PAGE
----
One of Saltash's most prominent citizens in the decade leading to World War II was William Price Drury, C.B.E., formerly a Royal Marine officer who eventually reached the rank of Lt. Col. During his military service and after retirement he wrote a large number of books and plays, some of which were produced as films. Several of his books were historical novels with locations in Saltash and the surrounding parishes.
He had lived at Looe and St. Germans before moving to Saltash in 1927, where he resided at Killigrew Cottage, Culver Road.
He was mayor of Saltash for two terms, 1929-1931, being one of the few not elected from members of the Borough Council. During his mayoralty he revived the ancient fair. He was made a freeman of the Borough in 1935.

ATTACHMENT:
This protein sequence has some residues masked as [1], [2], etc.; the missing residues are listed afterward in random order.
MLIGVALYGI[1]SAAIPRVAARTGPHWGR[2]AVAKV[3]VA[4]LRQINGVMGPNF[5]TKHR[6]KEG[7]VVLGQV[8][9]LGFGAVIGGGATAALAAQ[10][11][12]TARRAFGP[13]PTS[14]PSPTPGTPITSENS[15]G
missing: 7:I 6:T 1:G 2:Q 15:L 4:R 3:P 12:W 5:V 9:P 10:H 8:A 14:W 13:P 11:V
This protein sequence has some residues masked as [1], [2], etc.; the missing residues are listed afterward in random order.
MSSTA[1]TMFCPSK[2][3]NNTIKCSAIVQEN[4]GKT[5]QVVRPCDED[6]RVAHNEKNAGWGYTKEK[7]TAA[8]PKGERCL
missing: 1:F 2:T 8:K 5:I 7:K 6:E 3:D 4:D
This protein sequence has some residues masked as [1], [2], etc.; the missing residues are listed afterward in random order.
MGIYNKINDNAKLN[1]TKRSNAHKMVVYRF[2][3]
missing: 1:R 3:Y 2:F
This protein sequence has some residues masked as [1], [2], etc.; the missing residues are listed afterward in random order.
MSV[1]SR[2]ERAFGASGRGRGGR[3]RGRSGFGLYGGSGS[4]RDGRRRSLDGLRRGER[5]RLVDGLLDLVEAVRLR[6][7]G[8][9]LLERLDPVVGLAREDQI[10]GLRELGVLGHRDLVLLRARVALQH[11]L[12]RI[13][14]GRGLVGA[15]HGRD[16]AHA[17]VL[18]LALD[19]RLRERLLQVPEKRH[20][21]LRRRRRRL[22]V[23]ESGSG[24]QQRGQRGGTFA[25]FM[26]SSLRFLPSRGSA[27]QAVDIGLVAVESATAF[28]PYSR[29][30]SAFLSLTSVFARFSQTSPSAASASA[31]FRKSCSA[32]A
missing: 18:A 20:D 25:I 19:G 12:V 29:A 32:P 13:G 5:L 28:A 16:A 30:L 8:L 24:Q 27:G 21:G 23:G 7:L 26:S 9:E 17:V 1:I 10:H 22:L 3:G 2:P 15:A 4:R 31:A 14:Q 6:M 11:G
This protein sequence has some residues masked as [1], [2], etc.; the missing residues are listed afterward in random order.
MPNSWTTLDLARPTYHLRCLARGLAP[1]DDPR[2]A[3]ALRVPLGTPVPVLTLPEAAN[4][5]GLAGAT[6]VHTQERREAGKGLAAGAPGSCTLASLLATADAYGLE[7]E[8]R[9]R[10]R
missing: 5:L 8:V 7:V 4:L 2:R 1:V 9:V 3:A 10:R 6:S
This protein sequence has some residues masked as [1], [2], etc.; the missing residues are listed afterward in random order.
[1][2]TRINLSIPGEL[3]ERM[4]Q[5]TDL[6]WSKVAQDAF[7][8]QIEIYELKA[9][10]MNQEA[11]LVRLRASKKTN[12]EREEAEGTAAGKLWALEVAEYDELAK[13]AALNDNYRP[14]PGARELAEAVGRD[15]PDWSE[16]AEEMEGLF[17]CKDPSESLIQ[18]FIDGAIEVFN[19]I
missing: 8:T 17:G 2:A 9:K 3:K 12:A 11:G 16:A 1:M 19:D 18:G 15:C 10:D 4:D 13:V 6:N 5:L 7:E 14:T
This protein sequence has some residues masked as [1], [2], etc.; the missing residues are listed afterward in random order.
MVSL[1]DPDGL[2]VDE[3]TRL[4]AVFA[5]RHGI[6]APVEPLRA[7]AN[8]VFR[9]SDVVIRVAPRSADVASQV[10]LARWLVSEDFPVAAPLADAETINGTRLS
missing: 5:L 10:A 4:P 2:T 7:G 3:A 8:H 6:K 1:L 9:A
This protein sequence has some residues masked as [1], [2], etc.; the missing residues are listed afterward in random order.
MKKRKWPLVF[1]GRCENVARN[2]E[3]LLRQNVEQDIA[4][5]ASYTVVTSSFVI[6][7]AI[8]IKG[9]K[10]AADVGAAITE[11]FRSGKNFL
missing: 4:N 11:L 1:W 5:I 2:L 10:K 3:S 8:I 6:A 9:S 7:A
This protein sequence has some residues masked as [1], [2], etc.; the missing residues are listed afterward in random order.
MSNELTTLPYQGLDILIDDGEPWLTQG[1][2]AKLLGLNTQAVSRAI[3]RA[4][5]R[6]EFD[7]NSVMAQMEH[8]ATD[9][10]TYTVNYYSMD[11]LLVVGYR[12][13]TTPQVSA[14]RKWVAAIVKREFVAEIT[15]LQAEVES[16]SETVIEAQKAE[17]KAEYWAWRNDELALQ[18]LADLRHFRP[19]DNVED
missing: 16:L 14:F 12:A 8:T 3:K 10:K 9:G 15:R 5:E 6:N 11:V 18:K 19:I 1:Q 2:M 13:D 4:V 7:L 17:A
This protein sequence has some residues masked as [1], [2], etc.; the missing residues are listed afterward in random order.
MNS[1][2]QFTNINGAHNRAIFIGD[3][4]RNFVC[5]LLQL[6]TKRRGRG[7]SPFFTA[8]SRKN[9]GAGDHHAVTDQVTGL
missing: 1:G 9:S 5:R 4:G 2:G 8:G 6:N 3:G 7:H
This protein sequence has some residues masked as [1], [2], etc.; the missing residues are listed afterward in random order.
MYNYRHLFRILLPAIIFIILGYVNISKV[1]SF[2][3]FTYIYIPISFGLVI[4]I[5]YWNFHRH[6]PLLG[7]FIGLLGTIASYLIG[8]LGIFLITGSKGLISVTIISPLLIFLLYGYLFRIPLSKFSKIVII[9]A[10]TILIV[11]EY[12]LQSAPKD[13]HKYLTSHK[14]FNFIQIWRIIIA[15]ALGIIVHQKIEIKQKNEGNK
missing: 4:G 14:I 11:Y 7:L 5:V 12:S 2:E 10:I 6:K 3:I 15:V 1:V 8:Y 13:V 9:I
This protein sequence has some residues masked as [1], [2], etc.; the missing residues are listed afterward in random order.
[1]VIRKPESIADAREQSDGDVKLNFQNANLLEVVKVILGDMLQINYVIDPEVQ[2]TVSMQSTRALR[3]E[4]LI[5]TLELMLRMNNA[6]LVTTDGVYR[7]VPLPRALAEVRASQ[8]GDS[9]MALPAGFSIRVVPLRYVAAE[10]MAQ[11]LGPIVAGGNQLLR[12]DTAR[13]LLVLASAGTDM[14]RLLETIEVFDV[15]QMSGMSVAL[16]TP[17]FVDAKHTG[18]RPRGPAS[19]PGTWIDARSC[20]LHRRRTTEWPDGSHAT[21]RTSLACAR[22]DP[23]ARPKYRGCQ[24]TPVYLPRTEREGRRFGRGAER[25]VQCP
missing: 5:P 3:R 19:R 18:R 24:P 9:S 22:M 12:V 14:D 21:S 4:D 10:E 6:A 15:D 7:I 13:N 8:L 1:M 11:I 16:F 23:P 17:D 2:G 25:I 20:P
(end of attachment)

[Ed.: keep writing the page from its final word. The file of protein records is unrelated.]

In 1931 a skeleton was discovered in the mud in the River Tamar off Saltash by two boys, one of whom later became a founder member of Saltash Heritage, Norman Ash. Buttons were found with the bones and were identified as being those from the uniform of an 18th century Royal Marine.
Col. Drury arranged for the remains to be buried in St. Stephens churchyard with full military honours. The headstone was provided at the expense of the Royal Marines, Stonehouse, Plymouth. One of the buttons is now in the Saltash Heritage collection.
Always looking for material on which to base another book, Drury used this episode as the basis for his most popular historical novel Eight Bells, published in 1934, skilfully blending fact and fiction to tell a fascinating story. We also have this book and several of his other works.
He died in 1949, aged 87.
The R.M. Barracks, Stonehouse, has a Drury Room containing his desk and memorabilia from his service and literary life. Some years ago a party of Saltash Heritage members was able to visit it.